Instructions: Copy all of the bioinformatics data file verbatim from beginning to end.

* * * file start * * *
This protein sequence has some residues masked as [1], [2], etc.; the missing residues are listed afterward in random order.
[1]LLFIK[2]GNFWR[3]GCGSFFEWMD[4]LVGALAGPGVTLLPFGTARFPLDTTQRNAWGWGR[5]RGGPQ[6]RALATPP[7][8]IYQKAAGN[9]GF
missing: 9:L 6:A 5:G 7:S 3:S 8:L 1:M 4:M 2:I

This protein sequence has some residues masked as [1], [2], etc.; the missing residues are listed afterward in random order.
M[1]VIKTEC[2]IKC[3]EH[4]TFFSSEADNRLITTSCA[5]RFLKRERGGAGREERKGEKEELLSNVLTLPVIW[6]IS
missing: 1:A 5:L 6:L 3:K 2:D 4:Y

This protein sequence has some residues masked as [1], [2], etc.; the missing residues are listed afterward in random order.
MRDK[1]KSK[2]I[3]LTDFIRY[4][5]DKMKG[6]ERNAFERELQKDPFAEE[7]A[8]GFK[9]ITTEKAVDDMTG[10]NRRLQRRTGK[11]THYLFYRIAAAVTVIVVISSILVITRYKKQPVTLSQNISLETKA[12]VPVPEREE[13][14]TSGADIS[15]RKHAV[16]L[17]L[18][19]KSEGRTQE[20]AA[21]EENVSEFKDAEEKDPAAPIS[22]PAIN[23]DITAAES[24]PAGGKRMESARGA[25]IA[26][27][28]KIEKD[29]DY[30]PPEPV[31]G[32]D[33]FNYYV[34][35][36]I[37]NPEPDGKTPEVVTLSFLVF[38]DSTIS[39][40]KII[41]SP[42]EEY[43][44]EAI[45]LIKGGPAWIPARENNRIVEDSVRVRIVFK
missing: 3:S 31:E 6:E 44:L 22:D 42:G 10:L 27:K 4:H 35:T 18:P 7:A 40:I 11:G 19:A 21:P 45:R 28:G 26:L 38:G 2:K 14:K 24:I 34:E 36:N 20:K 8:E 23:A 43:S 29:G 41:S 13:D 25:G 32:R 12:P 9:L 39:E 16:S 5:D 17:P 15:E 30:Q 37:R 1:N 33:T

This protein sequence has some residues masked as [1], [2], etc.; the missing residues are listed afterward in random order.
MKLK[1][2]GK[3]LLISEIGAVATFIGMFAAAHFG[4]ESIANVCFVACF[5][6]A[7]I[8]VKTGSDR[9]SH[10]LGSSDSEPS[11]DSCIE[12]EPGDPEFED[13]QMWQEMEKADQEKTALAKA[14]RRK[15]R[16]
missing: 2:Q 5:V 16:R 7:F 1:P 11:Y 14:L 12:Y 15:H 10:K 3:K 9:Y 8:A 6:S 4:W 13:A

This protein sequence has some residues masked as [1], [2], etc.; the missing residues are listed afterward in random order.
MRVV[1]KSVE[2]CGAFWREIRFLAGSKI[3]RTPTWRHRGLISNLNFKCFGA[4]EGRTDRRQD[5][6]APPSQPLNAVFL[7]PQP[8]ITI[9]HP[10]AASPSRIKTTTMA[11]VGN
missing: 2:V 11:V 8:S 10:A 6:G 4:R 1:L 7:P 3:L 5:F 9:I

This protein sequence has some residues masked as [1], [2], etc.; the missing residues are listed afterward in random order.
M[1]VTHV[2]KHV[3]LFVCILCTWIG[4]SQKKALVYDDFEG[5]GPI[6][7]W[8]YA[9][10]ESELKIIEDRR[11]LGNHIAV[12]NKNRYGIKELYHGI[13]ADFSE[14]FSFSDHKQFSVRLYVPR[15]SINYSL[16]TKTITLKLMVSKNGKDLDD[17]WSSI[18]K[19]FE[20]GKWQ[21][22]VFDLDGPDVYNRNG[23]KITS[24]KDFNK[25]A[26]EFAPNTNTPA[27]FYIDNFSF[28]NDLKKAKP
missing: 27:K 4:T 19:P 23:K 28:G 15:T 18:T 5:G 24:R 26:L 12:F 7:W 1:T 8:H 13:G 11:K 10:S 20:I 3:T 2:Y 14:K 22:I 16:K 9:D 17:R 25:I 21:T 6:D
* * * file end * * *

This protein sequence has some residues masked as [1], [2], etc.; the missing residues are listed afterward in random order.
[1]LLFIK[2]GNFWR[3]GCGSFFEWMD[4]LVGALAGPGVTLLPFGTARFPLDTTQRNAWGWGR[5]RGGPQ[6]RALATPP[7][8]IYQKAAGN[9]GF
missing: 9:L 6:A 5:G 7:S 3:S 8:L 1:M 4:M 2:I

This protein sequence has some residues masked as [1], [2], etc.; the missing residues are listed afterward in random order.
M[1]VIKTEC[2]IKC[3]EH[4]TFFSSEADNRLITTSCA[5]RFLKRERGGAGREERKGEKEELLSNVLTLPVIW[6]IS
missing: 1:A 5:L 6:L 3:K 2:D 4:Y

This protein sequence has some residues masked as [1], [2], etc.; the missing residues are listed afterward in random order.
MRDK[1]KSK[2]I[3]LTDFIRY[4][5]DKMKG[6]ERNAFERELQKDPFAEE[7]A[8]GFK[9]ITTEKAVDDMTG[10]NRRLQRRTGK[11]THYLFYRIAAAVTVIVVISSILVITRYKKQPVTLSQNISLETKA[12]VPVPEREE[13][14]TSGADIS[15]RKHAV[16]L[17]L[18][19]KSEGRTQE[20]AA[21]EENVSEFKDAEEKDPAAPIS[22]PAIN[23]DITAAES[24]PAGGKRMESARGA[25]IA[26][27][28]KIEKD[29]DY[30]PPEPV[31]G[32]D[33]FNYYV[34][35][36]I[37]NPEPDGKTPEVVTLSFLVF[38]DSTIS[39][40]KII[41]SP[42]EEY[43][44]EAI[45]LIKGGPAWIPARENNRIVEDSVRVRIVFK
missing: 3:S 31:E 6:E 44:L 22:D 42:G 10:L 27:K 4:H 35:T 18:P 7:A 40:I 11:G 19:A 21:P 45:R 28:G 26:L 38:G 2:K 14:K 24:I 34:E 36:N 20:K 8:E 23:A 43:S 29:G 41:S 13:D 25:G 32:R 12:P 9:L 39:E 16:S 5:D 17:P 15:E 30:Q 37:R 1:N 33:T

This protein sequence has some residues masked as [1], [2], etc.; the missing residues are listed afterward in random order.
MKLK[1][2]GK[3]LLISEIGAVATFIGMFAAAHFG[4]ESIANVCFVACF[5][6]A[7]I[8]VKTGSDR[9]SH[10]LGSSDSEPS[11]DSCIE[12]EPGDPEFED[13]QMWQEMEKADQEKTALAKA[14]RRK[15]R[16]
missing: 2:Q 5:V 16:R 7:F 1:P 11:Y 14:L 12:Y 15:H 10:K 3:K 9:Y 8:A 6:S 4:W 13:A

This protein sequence has some residues masked as [1], [2], etc.; the missing residues are listed afterward in random order.
MRVV[1]KSVE[2]CGAFWREIRFLAGSKI[3]RTPTWRHRGLISNLNFKCFGA[4]EGRTDRRQD[5][6]APPSQPLNAVFL[7]PQP[8]ITI[9]HP[10]AASPSRIKTTTMA[11]VGN
missing: 2:V 11:V 8:S 10:A 6:G 4:R 1:L 7:P 3:L 5:F 9:I

This protein sequence has some residues masked as [1], [2], etc.; the missing residues are listed afterward in random order.
M[1]VTHV[2]KHV[3]LFVCILCTWIG[4]SQKKALVYDDFEG[5]GPI[6][7]W[8]YA[9][10]ESELKIIEDRR[11]LGNHIAV[12]NKNRYGIKELYHGI[13]ADFSE[14]FSFSDHKQFSVRLYVPR[15]SINYSL[16]TKTITLKLMVSKNGKDLDD[17]WSSI[18]K[19]FE[20]GKWQ[21][22]VFDLDGPDVYNRNG[23]KITS[24]KDFNK[25]A[26]EFAPNTNTPA[27]FYIDNFSF[28]NDLKKAKP
missing: 27:K 4:T 19:P 23:K 28:G 15:T 18:T 5:G 24:R 26:L 12:F 7:W 1:T 8:H 13:G 11:K 10:S 20:I 3:T 2:Y 14:K 22:I 16:K 9:D 17:R 25:I 21:T 6:D